Winnipeg is in the center of the continent, for those who didn’t know. It is also fairly close to the US border on the south. Going for a trip in Manitoba mostly will mean going north.


North is the Interlake region, between Lake Manitoba and Lake Winnipeg. Since lake Manitoba is currently overflowing, we thought it a better idea to go a little east. The views on that side of the lakes can be breathtaking. Take a look inside…

In 1892, Monsignor Ritchot, parish priest of St Norbert and Archbishop Taché of St Boniface invited five Cistercians of the Trappist order from the Abbey of Bellefontaine, France, to establish a monastery here.

Ruins of St Norbert Monastery

The Trappists were an independent branch of the Cistercian Order which began in Normandy after 1664.

More inside…

All comes to them who know to wait… Spring likes to make itself waited for. I know that this is not the right expression, but it really fits here in Winnipeg. Once winter is over, spring is still far away.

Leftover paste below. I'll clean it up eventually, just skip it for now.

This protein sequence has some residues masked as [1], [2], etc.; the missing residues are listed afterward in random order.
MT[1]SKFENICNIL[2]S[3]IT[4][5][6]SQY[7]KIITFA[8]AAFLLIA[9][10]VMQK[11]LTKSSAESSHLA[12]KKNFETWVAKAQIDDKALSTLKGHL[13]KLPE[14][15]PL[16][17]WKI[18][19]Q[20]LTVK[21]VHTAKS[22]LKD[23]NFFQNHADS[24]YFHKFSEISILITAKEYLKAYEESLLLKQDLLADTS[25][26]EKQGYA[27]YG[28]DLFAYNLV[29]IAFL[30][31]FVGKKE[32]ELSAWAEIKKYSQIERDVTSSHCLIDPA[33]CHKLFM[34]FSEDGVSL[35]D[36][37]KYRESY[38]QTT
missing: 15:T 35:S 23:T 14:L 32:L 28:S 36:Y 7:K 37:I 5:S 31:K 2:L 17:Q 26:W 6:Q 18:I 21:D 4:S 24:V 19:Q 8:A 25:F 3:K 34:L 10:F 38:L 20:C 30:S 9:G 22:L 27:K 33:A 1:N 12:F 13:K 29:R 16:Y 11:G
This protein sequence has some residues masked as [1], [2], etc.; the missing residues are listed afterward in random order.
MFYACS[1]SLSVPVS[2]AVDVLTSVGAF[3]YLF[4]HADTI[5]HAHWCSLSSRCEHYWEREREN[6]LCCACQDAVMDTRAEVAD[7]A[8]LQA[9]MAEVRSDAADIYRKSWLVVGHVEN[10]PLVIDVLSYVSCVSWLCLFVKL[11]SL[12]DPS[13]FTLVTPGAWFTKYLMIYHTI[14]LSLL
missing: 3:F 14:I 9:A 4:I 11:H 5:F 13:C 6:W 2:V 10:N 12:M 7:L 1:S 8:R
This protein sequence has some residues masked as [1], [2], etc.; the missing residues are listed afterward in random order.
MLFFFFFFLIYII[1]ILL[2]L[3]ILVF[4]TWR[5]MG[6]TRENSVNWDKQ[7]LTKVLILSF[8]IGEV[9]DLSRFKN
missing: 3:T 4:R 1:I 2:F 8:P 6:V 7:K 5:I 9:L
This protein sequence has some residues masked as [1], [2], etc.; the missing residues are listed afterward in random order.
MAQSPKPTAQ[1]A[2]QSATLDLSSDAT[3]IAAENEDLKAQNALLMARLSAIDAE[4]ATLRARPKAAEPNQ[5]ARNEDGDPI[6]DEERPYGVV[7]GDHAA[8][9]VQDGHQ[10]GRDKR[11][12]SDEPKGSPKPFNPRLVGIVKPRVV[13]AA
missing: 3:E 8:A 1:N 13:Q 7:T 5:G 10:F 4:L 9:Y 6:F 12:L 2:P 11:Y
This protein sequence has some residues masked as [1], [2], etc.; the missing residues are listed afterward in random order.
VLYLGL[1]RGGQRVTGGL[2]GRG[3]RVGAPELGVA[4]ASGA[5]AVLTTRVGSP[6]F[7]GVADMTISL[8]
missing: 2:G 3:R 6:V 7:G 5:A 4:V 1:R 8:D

Assiniboine Forest

Then, when spring arrives, you have the impression that it will be a wonderful long and warm season. Ehm, not so. Spring as well as fall are pretty short here, unless you count the bare cold periods as spring or fall.

Or should I say “Choo-choo!” ? Winnipeg was “created” in the last decades of the 19th century. At the centre of the continent one could not have dreamed of a better place to create the hub of all railway traffic of the continent.

Countess of Dufferin, 1872

Or should I say of the world? In Europe, the different countries all had different rules and regulations to pass freight and passengers, no unity there. Could it be better in Canada?

The Forks in Winnipeg is a place where people have met for hundreds of years. That’s the impression you get when you walk there the first time. Being an old train yard you don’t expect the place to be much older than a 150 years.

The Forks, Winnipeg

But then you look a bit closer and you get the idea that the place has been used for centuries. Archaeological finds show that the place has known habitation for at least six thousand years.